As 911 anniversary nears, bikers ride to remember

Here is the flag on Richard Betz's motorcycle. (WTOP/Jamie Forzato)
Richard Betz saved his bracelets from past rides. (WTOP/Jamie Forzato)
Richard Betz is riding to remember. (WTOP/Jamie Forzato)
Local police departments escorted bikers. (WTOP/Jamie Forzato)
Riders with The America's 911 Foundation hit the road, at the Pentagon. (WTOP/Jamie Forzato)

ARLINGTON, Va. – This September marks 12 years since the terrorist attacks in New York, Pennsylvania, and Virginia. The America’s 911 Foundation is paying tribute to the first responders by taking its message on the road.

Just after sunrise, a roar of engines shook the ground. One thousand motorcycles lined up in neat rows in the Pentagon’s north parking lot. Attached to nearly every bike was an American flag.

Richard Betz’s handlebars were decorated with the annual ride bracelets from years past. “I believe very much in the firefighters and the police and the military in this country. I’m here to support them,” he says. “I don’t think we can do enough for them.”

Motorcyclists from all over the country traveled from the Flight 93 National Memorial in Shanksville, Pennsylvania to the Pentagon, before leaving toward Ground Zero – the former site of the World Trade Center towers.

The 2013 ride is dedicated to the 417 fallen heroes who lost their lives that day in hopes their sacrifice is never forgotten.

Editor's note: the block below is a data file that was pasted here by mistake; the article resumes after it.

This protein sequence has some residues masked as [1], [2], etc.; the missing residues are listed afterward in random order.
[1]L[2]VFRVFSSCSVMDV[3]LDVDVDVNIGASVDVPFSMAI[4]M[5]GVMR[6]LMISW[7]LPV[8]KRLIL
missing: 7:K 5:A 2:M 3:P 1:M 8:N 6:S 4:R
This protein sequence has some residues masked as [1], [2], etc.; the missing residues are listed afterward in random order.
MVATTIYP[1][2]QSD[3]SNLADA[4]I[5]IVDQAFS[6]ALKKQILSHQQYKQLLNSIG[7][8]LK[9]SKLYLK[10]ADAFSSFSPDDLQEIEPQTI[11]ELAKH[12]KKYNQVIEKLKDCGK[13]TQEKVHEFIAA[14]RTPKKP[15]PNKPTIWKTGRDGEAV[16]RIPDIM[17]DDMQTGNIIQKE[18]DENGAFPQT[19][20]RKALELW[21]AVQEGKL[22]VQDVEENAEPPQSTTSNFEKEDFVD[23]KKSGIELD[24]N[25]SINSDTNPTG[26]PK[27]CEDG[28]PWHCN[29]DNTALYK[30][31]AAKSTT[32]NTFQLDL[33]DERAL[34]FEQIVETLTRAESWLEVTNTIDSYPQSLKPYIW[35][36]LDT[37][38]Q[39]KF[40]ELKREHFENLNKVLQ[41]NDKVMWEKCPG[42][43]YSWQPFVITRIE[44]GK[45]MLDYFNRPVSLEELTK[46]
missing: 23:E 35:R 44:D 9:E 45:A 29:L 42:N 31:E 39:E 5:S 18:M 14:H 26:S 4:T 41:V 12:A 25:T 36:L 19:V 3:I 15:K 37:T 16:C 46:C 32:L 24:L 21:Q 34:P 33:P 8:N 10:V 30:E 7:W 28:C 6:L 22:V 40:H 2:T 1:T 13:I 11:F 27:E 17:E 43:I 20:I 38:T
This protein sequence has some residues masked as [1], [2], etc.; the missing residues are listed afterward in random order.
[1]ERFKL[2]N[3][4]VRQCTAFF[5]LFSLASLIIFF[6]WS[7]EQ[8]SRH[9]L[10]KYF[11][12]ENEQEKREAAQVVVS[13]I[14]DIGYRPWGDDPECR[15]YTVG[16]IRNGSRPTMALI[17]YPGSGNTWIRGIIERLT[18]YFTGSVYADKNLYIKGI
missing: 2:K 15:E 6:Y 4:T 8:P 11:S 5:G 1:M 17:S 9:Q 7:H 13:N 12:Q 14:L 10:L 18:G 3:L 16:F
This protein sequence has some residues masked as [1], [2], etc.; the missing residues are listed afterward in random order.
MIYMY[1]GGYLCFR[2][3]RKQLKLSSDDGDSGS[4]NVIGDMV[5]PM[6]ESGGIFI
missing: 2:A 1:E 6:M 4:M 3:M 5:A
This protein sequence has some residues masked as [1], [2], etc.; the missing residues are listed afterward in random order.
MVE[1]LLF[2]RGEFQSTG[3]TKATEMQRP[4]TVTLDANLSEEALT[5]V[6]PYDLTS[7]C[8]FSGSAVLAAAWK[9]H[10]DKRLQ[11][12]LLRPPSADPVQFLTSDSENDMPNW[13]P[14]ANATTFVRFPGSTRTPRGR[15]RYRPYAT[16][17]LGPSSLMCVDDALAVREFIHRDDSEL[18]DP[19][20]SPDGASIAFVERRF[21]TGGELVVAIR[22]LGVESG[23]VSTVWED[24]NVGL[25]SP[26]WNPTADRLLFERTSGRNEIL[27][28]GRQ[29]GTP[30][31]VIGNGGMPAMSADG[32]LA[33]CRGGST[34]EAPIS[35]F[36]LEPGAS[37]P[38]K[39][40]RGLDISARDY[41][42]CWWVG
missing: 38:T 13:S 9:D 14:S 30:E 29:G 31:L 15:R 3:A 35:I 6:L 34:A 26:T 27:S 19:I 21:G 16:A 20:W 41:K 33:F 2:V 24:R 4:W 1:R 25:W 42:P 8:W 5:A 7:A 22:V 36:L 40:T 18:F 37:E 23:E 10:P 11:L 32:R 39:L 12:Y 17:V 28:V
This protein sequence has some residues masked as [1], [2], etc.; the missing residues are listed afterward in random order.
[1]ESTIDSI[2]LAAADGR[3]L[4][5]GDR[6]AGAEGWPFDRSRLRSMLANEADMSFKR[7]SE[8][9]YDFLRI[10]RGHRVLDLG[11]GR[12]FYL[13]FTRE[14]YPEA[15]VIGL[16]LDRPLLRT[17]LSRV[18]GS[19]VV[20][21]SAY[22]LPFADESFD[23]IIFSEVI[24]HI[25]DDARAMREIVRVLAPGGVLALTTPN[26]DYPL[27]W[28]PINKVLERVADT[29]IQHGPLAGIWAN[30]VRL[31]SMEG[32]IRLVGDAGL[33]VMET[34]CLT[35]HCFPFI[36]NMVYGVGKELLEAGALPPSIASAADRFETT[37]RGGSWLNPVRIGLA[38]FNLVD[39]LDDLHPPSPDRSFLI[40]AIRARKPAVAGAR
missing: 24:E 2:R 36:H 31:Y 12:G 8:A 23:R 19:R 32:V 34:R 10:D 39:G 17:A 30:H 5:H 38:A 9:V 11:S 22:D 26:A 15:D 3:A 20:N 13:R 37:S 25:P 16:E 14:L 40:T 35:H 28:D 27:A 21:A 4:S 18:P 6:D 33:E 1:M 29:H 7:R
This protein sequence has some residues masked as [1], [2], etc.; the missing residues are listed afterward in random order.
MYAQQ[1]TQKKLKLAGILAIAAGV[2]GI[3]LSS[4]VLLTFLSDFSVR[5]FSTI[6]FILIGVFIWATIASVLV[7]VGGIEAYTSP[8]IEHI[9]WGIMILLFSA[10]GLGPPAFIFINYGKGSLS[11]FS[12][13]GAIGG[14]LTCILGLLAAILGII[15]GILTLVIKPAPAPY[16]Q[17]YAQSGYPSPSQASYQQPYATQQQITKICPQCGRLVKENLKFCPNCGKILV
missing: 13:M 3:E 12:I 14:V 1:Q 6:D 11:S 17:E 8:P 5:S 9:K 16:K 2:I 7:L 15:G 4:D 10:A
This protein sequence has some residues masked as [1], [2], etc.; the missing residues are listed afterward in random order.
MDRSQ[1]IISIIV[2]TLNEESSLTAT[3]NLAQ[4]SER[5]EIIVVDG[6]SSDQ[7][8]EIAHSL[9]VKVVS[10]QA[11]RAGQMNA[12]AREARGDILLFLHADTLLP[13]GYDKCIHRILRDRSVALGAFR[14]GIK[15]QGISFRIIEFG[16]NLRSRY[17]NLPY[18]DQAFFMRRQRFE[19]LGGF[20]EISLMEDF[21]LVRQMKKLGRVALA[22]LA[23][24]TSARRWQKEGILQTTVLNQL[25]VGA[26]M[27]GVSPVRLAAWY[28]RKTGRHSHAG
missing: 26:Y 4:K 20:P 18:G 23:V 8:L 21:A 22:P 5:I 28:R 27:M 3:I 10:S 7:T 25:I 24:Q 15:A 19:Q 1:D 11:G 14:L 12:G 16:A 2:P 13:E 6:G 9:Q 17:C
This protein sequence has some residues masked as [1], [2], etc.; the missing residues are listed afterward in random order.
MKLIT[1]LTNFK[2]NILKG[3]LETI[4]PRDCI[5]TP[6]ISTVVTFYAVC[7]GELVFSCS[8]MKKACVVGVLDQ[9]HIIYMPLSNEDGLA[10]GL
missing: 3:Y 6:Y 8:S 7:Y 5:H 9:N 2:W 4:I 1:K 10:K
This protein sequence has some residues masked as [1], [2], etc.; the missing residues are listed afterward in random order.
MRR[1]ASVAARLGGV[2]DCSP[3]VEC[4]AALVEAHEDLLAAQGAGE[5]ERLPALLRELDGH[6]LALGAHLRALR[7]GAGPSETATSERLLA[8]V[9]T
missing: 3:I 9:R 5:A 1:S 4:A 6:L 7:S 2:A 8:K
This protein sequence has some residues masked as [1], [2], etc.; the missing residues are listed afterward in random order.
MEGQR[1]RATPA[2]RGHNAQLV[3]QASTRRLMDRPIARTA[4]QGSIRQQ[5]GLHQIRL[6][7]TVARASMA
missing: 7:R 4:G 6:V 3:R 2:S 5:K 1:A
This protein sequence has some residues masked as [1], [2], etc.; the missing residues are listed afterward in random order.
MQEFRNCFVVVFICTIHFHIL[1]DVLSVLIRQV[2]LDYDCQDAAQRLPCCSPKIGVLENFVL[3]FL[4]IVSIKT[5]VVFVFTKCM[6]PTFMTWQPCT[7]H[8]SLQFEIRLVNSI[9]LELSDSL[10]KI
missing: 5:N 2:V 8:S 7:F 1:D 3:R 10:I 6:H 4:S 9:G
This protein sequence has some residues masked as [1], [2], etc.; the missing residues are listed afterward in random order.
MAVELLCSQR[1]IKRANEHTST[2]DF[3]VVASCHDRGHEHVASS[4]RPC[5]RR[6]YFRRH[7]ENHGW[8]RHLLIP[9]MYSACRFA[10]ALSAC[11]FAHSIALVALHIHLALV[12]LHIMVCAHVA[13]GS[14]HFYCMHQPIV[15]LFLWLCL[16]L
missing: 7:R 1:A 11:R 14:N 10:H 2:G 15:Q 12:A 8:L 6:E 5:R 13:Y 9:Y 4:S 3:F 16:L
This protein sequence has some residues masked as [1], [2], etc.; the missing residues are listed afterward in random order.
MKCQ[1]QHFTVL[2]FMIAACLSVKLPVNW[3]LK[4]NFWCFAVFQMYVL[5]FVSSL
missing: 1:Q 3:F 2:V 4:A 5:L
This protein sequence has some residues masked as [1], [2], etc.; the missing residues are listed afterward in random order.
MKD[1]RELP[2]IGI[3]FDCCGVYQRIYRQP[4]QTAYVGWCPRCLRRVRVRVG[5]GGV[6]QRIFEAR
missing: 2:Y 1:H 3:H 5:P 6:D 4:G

Many riders lost family, friends, co-workers, and neighbors in the attacks.

Michael Nardo’s high school friend was a firefighter who was killed in the towers.

“I was right across the river watching the whole thing happen in real time. I remember it like it was yesterday,” Nardo says. “It’s a small part we can do to keep the memory alive of everybody who died that day and not let it get lost to the pages of history.”

Among the crowd was a September 11th survivor.

“I was on the 35th floor, tower 2,” says Richard Pinnavaia, a safety engineer and board member of America’s 911 Foundation.

Pinnavaia got out the building 30 minutes before the tower collapsed.

“People really don’t understand what first responders do and how they put their lives in jeopardy going into places that people are fleeing from,” he said.

“We don’t want people to forget and that’s the problem. People are starting to forget,” he says. “It’s like we always say – never forget and never again.”

Maryland Transportation Authority Police Officer Cunningham says it’s an honor to be a part of the police escort. “I actually lost friends in 9/11, so we think of our lost loved ones in remembrance doing this ride.”

America’s 911 Foundation has donated more than $250,000 to first responders and their families.

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